Taking the first step towards buying a home is super exciting. But before you start picking out new furniture and fixtures, you should take some time to evaluate if you’re in the right financial and life situation to make that big purchase.
Here are some ways to know if you’re ready to buy a home.
One of the first things you need before buying a home is a decent amount of savings. In most situations, you’ll need savings to cover the down payment and closing costs.
Exactly how much you’ll need can depend on a few factors:
- Type of loan – Different types of loans have different down payment requirements. You can buy with as little as 3% down with an FHA loan or even with no down payment with a USDA or VA loan.
- Size of down payment – Beyond what is required of your loan, you may want to put down a bigger down payment. Remember that if you put less than 20% down, you’ll need to pay mortgage insurance (PMI).
- Cost of the home – A more expensive home will have higher down payment requirements and closing costs.
Closing costs can range between 2-5% of the cost of the home but can sometimes be split between the seller and the buyer.
In addition to your down payment and closing costs, it’s also best practice to have additional savings or an emergency fund to cover unexpected costs along the way.
In order to qualify for a mortgage, you’ll need to prove that you have income coming in every month. Lenders will want to ensure that your income is stable and will continue to cover the cost of your potential monthly mortgage payments.
There are a few ways lenders can verify your income.
If you have an employment history, they can verify this through W-2s. In addition, they might ask for letters of employment or recent paystubs.
If you’re self-employed, you will likely need to present two or more years of tax returns to calculate your monthly income.
In addition to your employment income, lenders can often consider other regular income such as child support, commissions, or extra additional income.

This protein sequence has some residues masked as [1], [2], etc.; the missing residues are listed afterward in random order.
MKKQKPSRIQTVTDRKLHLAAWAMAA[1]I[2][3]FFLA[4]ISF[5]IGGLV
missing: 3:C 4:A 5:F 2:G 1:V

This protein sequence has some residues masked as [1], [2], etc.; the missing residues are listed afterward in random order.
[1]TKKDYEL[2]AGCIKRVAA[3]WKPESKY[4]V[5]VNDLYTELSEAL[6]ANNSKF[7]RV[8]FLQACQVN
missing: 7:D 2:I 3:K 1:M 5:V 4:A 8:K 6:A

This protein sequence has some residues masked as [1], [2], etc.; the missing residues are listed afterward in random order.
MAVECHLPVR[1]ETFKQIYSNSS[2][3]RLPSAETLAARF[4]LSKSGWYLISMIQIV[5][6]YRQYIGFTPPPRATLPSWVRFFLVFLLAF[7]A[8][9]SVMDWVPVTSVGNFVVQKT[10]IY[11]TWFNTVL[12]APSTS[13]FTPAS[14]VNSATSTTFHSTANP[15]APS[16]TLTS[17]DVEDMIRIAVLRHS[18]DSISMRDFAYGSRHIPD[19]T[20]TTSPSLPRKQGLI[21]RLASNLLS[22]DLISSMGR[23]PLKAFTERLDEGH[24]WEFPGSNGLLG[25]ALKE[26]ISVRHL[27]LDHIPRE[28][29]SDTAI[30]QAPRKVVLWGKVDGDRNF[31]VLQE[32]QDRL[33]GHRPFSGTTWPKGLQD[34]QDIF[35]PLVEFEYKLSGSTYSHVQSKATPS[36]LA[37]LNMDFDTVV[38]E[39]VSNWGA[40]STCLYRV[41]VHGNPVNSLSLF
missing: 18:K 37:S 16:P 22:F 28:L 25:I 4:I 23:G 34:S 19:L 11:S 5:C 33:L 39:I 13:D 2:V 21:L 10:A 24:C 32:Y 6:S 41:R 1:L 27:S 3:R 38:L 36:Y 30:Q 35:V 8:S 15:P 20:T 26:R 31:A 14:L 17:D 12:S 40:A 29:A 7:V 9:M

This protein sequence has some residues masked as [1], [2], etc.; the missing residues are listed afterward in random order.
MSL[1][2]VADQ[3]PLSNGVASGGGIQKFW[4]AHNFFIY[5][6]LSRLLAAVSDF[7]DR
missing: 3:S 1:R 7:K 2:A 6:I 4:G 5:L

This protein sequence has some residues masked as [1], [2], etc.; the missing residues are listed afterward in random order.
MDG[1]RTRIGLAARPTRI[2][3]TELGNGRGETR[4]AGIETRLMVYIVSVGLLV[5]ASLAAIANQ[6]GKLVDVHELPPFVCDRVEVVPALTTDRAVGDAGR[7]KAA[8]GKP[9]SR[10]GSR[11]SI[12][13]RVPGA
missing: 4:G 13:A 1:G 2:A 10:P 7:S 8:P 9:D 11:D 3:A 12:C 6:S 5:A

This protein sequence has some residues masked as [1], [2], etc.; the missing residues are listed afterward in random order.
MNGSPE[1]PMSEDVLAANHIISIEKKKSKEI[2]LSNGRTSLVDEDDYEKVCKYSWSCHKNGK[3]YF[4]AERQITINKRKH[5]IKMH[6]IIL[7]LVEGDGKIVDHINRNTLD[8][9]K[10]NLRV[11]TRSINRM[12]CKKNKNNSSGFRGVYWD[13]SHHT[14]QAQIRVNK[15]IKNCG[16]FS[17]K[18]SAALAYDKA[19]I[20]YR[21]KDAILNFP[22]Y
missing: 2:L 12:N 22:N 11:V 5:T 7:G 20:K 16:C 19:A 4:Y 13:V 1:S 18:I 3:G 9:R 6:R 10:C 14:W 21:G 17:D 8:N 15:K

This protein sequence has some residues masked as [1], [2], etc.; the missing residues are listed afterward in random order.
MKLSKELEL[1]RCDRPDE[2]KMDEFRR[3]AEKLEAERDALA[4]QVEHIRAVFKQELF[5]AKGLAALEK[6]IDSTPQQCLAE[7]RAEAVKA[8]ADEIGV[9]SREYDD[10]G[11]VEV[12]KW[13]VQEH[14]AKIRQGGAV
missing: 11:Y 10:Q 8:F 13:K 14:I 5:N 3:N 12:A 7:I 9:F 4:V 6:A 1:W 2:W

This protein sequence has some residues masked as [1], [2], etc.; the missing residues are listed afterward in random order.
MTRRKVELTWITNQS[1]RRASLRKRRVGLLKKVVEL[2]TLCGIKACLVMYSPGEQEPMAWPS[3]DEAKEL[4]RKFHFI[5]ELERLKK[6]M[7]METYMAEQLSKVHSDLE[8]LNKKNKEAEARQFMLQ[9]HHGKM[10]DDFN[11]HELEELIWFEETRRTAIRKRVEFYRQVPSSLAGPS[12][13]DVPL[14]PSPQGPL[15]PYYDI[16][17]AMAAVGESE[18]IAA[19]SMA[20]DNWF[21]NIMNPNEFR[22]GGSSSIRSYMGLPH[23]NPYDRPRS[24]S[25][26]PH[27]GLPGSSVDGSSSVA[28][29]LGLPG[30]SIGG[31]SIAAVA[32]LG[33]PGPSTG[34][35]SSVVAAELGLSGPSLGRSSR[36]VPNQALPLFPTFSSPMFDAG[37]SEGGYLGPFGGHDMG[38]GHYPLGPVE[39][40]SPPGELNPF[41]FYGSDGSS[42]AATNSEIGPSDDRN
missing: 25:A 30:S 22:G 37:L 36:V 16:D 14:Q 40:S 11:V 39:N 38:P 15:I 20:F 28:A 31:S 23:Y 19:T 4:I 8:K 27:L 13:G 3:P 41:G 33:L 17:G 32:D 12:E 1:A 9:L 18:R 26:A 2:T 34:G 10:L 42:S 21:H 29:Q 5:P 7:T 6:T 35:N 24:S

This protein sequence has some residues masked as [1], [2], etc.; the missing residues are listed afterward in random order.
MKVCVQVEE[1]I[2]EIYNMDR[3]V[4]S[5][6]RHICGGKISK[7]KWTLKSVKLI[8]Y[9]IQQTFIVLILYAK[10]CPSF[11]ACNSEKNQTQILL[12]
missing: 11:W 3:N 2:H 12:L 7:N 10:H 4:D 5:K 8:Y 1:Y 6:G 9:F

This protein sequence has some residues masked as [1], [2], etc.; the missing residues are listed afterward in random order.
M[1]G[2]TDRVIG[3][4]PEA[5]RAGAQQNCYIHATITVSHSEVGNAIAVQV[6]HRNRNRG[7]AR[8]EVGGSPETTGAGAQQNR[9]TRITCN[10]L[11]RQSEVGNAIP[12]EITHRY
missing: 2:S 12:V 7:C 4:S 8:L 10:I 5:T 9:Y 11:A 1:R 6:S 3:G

Once you have proof of your income, they’ll use that to calculate your debt-to-income ratio.
There’s a common misconception that you can’t buy a home if you have debt. From student loans to car payments, a lot of people carry some level of debt when buying their first home.
That being said, as part of the mortgage approval process, lenders will look at your debt to income ratio. This tells them how much you can afford based on the amount of money you need to set aside to repay your debts.
Typically lenders want to see you have a debt to income ratio of 45%. This includes all your current debts and your potential mortgage costs.
It’s absolutely possible to buy a home with debt, but if your current debt ratio is high, you should consider paying some of it down before searching for a home. Plus, if you have high amounts of debt you might find it significantly lowers your purchasing power.
You can take steps toward reducing your debt in many ways. One of the easiest things to do is get a personal loan with a lower interest rate to help you pay down your debt faster. ThinkWallet can help connect you with lenders quickly and securely.
Your credit score tells a lender how likely you are to pay back the money you’ve borrowed. A higher credit score is always better, but lenders like scores of 600 or higher.
If you have a good credit score, you’ll also qualify for more types of loans and lower interest rates. Your credit score can be the difference of several hundred dollars in interest on your mortgage payments every month!
While you can certainly qualify for a loan with a lower credit score, depending on how low your score is, you may want to spend some time improving your score before buying a home. You can do this by making all your payments on schedule and lowering your credit utilization by paying off your debt.
Buying a home comes with more than just the initial expenses. There are many monthly (or yearly) expenses you should budget for ahead of buying a home. Some things you should consider when evaluating your expenses include:
- Mortgage payments
- Property taxes
- Homeowners Association (HOA) fees
- Repairs (minor and major)
Just because a lender says you can afford a home, doesn’t mean it actually makes sense with your lifestyle. Before beginning the process, you should look closely at your home-related and other expenses to make sure that you can actually handle the expenses.
If not, you may want to consider reducing your budget or wait a little longer to buy your home.
Buying a home is one of the biggest commitments you can make in life. Typically for your new investment to make sense, you need to live in your home for at least 3 to 5 years.
Maybe you’re someone who likes to move cities often. Or maybe you just don’t want to live in the same house for more than a year or two. If that’s you, you may want to consider waiting to buy a home.
But if you love your job and your neighborhood, it might be a good time to take the plunge!
Buying a home is a huge decision. There are a lot of factors that influence whether or now you should be buying a home. From your lifestyle to your finances, you should feel 100% ready before jumping into the home buying process.
The good news? By taking the time to review your home buying decision, you’re already one step closer to getting the keys to your dream home!